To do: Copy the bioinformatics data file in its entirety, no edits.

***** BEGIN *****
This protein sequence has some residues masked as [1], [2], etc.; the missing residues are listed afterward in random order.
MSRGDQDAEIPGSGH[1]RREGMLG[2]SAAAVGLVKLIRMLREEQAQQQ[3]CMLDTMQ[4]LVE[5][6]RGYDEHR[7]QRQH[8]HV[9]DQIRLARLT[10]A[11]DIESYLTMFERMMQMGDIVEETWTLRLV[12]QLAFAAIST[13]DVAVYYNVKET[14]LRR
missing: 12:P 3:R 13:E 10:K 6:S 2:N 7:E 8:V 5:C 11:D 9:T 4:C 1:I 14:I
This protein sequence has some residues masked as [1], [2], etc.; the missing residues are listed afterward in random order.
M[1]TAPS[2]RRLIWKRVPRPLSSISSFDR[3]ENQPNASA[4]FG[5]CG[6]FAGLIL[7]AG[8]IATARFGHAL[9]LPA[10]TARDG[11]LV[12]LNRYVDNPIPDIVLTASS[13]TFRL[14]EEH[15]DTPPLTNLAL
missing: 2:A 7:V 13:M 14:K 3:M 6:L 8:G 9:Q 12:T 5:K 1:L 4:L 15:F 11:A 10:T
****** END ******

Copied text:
This protein sequence has some residues masked as [1], [2], etc.; the missing residues are listed afterward in random order.
MSRGDQDAEIPGSGH[1]RREGMLG[2]SAAAVGLVKLIRMLREEQAQQQ[3]CMLDTMQ[4]LVE[5][6]RGYDEHR[7]QRQH[8]HV[9]DQIRLARLT[10]A[11]DIESYLTMFERMMQMGDIVEETWTLRLV[12]QLAFAAIST[13]DVAVYYNVKET[14]LRR
missing: 12:P 3:R 13:E 10:K 6:S 2:N 7:E 8:V 5:C 11:D 9:T 4:C 1:I 14:I
This protein sequence has some residues masked as [1], [2], etc.; the missing residues are listed afterward in random order.
M[1]TAPS[2]RRLIWKRVPRPLSSISSFDR[3]ENQPNASA[4]FG[5]CG[6]FAGLIL[7]AG[8]IATARFGHAL[9]LPA[10]TARDG[11]LV[12]LNRYVDNPIPDIVLTASS[13]TFRL[14]EEH[15]DTPPLTNLAL
missing: 2:A 7:V 13:M 14:K 3:M 6:L 8:G 9:Q 12:T 5:K 1:L 4:L 15:F 11:A 10:T